3. The jack-o-lantern, large fires, and apple bobbing also come from superstitious paganism, as most any encyclopedia will prove; but God condemns the use of religious practices from unbelievers (Deuteronomy 12:29-32; Jeremiah 10:1-2).

4. The only cultures and societies that masquerade religiously as evil characters around fires at night are patently pagan, God-rejecting, devil-worshipping nations, which Christians are to entirely reject (Leviticus 18:24,28; Deuteronomy 4:6; 9:5; 12:29-32; 18:9,14).

5. When God wrote the laws for Israel, all witches and any related persons were to be put to death, for He strongly hates anyone seeking to devils and witchcraft rather than to Himself (Exodus 22:18; Leviticus 19:26,31; 20:6,27; Deuteronomy 18:9-12; 1 Chronicles 10:13-14).

6. God specifically commanded not to learn the dark customs of the nations around Israel, including all forms of witchcraft (Leviticus 18:1-4; Deuteronomy 12:1-4,29-32; 18:9-12).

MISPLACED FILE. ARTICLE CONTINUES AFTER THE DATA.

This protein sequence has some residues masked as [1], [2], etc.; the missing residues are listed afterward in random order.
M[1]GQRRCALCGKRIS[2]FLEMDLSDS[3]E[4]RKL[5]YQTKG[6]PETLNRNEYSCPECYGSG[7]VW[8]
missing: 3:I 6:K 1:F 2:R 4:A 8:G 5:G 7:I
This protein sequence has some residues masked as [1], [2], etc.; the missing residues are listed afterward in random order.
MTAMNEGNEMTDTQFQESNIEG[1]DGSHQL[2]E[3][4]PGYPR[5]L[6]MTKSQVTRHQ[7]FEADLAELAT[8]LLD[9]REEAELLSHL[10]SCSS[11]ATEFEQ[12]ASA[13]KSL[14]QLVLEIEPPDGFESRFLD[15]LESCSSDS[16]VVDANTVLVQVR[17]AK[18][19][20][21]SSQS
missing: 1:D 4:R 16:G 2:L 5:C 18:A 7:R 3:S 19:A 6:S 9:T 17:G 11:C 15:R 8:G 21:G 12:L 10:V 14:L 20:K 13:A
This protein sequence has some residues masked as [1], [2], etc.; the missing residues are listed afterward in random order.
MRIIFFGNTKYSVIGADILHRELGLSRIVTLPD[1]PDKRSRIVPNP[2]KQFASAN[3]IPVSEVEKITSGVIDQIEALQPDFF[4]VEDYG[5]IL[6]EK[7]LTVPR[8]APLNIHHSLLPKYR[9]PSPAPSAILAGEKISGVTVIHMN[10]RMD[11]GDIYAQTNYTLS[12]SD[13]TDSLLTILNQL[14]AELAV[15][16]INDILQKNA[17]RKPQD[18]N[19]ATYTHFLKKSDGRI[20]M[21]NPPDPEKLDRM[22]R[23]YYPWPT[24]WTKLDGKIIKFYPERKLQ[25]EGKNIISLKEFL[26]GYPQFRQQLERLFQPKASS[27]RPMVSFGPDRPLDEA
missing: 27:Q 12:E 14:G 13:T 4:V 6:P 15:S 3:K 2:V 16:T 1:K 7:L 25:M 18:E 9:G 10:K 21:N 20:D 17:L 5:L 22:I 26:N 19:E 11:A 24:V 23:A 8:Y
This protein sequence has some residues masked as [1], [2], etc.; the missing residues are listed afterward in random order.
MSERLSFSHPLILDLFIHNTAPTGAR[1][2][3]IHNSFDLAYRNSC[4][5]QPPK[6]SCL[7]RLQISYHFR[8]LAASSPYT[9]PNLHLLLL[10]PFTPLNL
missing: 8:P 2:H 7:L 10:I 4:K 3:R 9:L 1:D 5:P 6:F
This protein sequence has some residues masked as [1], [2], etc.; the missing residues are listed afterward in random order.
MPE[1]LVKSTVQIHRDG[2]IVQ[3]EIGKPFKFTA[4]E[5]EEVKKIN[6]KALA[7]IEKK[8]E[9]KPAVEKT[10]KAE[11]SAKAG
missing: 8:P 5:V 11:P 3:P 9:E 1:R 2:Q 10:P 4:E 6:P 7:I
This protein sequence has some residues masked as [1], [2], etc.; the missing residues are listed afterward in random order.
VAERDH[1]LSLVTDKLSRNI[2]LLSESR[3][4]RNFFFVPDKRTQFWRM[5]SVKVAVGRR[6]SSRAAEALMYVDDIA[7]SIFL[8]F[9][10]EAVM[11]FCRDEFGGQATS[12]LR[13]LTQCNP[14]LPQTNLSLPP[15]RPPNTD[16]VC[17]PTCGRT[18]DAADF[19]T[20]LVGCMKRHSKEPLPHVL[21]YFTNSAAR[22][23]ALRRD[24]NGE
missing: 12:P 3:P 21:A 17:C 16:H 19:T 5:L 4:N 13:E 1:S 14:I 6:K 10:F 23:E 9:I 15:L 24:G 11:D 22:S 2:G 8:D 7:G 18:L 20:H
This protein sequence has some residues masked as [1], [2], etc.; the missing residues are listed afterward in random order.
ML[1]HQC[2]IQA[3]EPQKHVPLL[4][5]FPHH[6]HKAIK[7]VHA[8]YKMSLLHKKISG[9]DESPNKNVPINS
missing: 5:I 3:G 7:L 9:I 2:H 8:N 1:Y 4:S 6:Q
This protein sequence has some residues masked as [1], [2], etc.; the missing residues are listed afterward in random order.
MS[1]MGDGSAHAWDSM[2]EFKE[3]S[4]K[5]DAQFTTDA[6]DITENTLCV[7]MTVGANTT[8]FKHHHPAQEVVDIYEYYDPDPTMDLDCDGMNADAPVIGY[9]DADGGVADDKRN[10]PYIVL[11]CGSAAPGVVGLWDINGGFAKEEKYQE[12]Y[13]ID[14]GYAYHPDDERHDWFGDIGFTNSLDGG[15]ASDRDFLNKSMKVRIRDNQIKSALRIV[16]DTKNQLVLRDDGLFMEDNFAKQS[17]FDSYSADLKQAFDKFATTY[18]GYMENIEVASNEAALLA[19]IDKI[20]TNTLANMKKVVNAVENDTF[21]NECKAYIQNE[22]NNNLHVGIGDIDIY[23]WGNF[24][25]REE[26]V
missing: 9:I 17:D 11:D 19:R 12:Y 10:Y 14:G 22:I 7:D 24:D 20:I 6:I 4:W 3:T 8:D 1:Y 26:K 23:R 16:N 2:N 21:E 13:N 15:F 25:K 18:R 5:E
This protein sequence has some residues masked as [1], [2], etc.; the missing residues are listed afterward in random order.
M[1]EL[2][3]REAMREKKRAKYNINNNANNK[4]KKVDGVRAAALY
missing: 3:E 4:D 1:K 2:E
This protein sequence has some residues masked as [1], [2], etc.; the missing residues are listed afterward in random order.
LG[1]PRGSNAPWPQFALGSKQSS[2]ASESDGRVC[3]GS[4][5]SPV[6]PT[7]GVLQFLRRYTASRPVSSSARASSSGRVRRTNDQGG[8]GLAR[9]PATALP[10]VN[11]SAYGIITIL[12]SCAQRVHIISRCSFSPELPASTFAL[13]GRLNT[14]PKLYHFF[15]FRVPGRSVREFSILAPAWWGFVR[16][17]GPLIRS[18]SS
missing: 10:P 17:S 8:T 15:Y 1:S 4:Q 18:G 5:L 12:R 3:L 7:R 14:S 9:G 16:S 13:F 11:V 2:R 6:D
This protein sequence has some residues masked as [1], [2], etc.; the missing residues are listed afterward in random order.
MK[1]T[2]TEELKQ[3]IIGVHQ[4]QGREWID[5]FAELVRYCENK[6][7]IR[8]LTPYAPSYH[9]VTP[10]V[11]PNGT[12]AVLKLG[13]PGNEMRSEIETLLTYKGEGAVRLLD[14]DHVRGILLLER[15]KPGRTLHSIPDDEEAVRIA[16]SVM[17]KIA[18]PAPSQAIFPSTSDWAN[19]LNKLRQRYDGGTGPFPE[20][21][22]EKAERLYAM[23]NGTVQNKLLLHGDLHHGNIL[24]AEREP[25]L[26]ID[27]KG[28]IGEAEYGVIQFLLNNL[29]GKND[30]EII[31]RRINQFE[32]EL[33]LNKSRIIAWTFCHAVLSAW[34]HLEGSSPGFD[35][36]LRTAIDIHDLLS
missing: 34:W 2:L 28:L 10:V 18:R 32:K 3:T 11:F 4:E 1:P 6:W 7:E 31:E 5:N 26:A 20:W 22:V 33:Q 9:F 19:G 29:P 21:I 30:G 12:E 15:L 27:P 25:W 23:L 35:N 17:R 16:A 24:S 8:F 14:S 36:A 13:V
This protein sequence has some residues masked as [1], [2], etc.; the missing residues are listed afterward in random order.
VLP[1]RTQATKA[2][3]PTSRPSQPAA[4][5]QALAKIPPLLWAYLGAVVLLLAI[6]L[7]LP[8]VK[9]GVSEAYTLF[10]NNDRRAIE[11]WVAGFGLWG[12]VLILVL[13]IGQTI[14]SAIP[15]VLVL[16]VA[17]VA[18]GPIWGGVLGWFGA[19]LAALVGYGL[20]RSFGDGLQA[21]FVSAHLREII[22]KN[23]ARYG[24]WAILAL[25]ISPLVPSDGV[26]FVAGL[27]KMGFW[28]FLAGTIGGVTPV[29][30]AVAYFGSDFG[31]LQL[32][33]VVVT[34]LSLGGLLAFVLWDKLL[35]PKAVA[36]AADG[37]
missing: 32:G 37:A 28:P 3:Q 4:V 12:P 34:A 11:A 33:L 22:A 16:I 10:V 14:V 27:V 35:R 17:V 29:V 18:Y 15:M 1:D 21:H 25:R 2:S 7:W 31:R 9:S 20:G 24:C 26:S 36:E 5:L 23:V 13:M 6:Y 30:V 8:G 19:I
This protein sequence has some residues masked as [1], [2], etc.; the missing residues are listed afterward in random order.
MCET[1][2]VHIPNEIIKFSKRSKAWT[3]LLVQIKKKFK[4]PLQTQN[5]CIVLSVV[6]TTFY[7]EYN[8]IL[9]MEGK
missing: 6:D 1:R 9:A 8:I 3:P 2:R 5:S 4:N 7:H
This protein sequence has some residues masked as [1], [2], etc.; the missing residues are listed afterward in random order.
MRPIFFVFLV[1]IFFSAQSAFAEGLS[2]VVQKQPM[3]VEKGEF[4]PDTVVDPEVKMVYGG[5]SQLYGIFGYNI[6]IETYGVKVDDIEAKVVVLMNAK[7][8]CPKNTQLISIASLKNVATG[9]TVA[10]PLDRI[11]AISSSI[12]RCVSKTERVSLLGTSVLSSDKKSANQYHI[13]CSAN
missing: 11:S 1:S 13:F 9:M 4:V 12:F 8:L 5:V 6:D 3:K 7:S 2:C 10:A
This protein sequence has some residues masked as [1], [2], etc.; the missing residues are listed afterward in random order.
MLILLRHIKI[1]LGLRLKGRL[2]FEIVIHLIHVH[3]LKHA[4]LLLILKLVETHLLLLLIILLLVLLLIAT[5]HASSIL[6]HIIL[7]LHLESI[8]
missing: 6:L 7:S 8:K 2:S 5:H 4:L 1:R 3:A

7. The idolatrous practices of pagans are devil worship, no matter what the worshipper thinks or intends (Leviticus 17:7; Deuteronomy 32:17; 2 Chronicles 11:15; Psalm 106:35-39; 1 Corinthians 10:20).

8. The holy God condemns any observation of the religious traditions and customs of unbelieving pagans, even if you are doing it as a Christian to Him (Deuteronomy 12:29-32).

9. The Catholic Church whitewashed the pagan customs with a new name to keep their pagan “converts” happy. But Jesus Christ declared that church to be the mother of harlots and abominations of the earth (Revelation 17:1-6; 2 Thessalonians 2:9-12; 1 Timothy 4:1-3).